Note: Some of these forms may be hypothetical. Not every
possible mutated form of every word actually occurs.

Istriot

Etymology

From Latin canis.

Noun

can m

  1. dog

Italian

Noun

can m (plural cani)

  1. (poetic and literary form of cane) dog

Noun

can m (invariable)

  1. khan

Ligurian

Etymology

From Latin canis, canem.

Noun

can m (plural chen)

  1. dog

Lojban

Rafsi

can

  1. rafsi of canre.

Mandarin

Romanization

can

  1. Nonstandard spelling of cān.
  2. Nonstandard spelling of cán.
  3. Nonstandard spelling of cǎn.
  4. Nonstandard spelling of càn.

Usage notes

  • English transcriptions of Mandarin speech often fail to distinguish between the critical tonal differences employed in the Mandarin language, using words such as this one without the appropriate indication of tone.

Occitan

Etymology

From Old Provençal [Term?], from Latin canis, canem.

Noun

can m (plural cans)

  1. dog, hound

Old Portuguese

Etymology

From Latin canis (dog), from Proto-Indo-European *ḱwṓ (dog).

Pronunciation

  • IPA(key): /ˈkã/

Noun

can m

  1. dog

Descendants


Old Provençal

Etymology

From Latin quandō.

Conjunction

can

  1. when

Adverb

can

  1. (interrogative) when

Descendants


Scots

Verb

can

  1. can
  2. be able to
    He shuid can dae that. ― He should be able to do that.

Scottish Gaelic

Etymology

From Old Irish canaid (to sing), from Proto-Celtic *kaneti (to sing), from Proto-Indo-European *keh₂n-. Compare Welsh canu, Latin canō, Ancient Greek καναχέω (kanakhéō), Persian خواندن (xândan).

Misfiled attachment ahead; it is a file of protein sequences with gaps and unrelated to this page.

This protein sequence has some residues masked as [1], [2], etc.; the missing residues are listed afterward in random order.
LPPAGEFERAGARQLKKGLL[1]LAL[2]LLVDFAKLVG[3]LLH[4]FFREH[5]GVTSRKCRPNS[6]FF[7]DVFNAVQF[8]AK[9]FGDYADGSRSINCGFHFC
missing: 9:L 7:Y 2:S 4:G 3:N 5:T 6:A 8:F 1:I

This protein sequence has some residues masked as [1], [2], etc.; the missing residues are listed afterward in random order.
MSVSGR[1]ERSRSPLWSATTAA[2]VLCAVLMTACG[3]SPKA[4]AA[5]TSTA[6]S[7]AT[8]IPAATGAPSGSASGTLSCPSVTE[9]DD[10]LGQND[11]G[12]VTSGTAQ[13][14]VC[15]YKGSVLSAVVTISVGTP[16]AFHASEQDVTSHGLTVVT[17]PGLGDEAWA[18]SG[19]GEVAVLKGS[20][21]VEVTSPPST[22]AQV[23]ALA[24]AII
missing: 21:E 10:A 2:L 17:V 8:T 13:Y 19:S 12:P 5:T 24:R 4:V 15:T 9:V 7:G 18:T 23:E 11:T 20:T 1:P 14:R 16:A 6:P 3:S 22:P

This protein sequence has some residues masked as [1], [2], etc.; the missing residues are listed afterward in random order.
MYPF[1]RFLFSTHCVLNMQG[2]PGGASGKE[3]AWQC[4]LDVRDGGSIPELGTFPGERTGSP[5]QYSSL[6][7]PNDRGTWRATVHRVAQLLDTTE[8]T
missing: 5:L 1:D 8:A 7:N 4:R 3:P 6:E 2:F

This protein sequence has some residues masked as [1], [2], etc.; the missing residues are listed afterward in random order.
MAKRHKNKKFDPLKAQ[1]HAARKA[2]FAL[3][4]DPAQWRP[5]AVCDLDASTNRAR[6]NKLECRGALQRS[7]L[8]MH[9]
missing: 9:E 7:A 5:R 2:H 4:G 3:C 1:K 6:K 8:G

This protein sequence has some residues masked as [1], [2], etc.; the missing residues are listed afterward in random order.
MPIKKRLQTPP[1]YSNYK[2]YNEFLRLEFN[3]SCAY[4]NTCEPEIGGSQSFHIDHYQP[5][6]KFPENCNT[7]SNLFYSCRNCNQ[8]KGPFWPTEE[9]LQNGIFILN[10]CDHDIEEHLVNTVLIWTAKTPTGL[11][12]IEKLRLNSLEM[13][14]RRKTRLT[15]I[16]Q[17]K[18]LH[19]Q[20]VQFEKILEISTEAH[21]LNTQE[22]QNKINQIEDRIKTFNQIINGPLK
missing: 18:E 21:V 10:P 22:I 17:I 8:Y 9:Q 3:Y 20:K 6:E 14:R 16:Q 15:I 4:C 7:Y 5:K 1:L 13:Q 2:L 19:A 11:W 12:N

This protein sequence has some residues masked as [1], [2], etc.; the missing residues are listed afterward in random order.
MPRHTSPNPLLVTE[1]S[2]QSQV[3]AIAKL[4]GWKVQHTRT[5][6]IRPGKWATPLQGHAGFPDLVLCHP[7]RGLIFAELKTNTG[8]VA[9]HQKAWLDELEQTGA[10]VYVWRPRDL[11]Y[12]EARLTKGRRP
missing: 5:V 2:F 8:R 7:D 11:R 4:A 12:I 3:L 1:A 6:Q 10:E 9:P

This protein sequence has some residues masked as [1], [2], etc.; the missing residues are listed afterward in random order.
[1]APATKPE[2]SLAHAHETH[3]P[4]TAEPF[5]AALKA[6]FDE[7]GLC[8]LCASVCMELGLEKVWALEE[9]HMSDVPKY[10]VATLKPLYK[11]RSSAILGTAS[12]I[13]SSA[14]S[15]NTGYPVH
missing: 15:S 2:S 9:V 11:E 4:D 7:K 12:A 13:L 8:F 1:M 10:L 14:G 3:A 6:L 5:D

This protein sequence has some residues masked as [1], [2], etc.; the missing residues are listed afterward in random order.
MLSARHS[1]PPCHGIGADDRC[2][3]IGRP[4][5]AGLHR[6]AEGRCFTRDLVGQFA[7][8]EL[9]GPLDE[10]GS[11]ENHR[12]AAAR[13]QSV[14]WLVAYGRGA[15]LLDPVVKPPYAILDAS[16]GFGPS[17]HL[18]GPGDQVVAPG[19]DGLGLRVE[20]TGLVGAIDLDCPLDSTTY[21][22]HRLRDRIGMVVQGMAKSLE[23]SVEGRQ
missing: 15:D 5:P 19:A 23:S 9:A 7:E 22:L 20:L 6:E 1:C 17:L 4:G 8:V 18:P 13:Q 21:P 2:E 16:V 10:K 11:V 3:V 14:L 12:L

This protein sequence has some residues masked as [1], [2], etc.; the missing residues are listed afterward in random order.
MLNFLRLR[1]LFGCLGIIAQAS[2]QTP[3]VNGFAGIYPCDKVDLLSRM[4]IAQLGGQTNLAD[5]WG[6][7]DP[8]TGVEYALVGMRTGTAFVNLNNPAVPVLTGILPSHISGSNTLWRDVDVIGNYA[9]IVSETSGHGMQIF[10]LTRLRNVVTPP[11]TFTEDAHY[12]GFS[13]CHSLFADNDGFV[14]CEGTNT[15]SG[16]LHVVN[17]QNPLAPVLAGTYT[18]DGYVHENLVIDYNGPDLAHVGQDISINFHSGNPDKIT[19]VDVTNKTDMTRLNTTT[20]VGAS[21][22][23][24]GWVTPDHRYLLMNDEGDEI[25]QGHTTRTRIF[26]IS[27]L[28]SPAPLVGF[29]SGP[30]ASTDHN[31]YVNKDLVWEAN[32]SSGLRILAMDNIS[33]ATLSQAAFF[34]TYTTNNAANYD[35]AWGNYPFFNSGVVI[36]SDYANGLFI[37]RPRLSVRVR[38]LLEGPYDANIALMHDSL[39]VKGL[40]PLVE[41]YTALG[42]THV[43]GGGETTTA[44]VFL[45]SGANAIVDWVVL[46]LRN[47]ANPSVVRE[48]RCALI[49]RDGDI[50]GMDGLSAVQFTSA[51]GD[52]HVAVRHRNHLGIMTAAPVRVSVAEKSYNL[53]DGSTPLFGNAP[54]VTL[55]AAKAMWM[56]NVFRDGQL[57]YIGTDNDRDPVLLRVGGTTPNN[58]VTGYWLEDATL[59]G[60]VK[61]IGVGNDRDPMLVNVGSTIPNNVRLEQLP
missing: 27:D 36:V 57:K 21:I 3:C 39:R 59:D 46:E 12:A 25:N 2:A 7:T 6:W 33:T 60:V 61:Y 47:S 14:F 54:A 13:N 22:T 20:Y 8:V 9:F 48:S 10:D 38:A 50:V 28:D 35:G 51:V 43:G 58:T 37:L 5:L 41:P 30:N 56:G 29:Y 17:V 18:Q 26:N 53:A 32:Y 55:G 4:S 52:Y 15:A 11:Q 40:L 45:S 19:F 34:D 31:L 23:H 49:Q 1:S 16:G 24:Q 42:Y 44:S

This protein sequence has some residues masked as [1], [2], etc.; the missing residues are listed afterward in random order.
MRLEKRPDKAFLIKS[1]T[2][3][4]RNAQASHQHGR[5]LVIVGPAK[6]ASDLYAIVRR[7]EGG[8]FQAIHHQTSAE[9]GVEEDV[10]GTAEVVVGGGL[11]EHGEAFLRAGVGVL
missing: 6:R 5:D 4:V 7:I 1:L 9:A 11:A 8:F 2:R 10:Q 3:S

Verb

can (past chan, future canaidh, verbal noun cantainn, past participle cante)

  1. to say

References

  • Faclair Gàidhlig Dwelly Air Loidhne, Dwelly, Edward (1911), Faclair Gàidhlig gu Beurla le Dealbhan/The Illustrated [Scottish] Gaelic-English Dictionary (10th ed.), Edinburgh: Birlinn Limited, ISBN 0 901771 92 9

Spanish

Etymology

From Latin canis, canem (compare Aromanian cãne, Catalan ca, French chien, Italian cane, Portuguese cão), from Proto-Italic *kō (accusative *kwanem), from Proto-Indo-European *ḱwṓ (accusative *ḱwónm̥).

Pronunciation

  • IPA(key): /kan/
  • Rhymes: -an

Noun

can m (plural canes)

  1. dog, hound

Synonyms

Hypernyms

Hyponyms

Related terms


Turkish

Etymology

Borrowing from Persian جان (jân, soul, vital spirit, life).

Pronunciation

  • IPA(key): /dʒan/

Noun

can (definite accusative canı, plural canlar)

  1. soul, life, being
  2. sweetheart

Declension

See also


Venetian

Etymology

From Latin canis, canem.

Pronunciation

  • IPA(key): /kaŋ/

Noun

can m (plural cani)

  1. dog

Vietnamese

Etymology

From French calque

Pronunciation

Verb

can

  1. to trace (through translucent paper), to do tracing

Derived terms


Volapük

Noun

can (plural cans)

  1. sales commodity, merchandise, wares

Declension


Welsh

Pronunciation

Adjective

can

  1. bleached, white
  2. hundred

Noun

can m (plural caniau)

  1. a can
  2. flour

See also

Mutation

Welsh mutation
radical soft nasal aspirate
can gan nghan chan
Note: Some of these forms may be hypothetical. Not every
possible mutated form of every word actually occurs.

References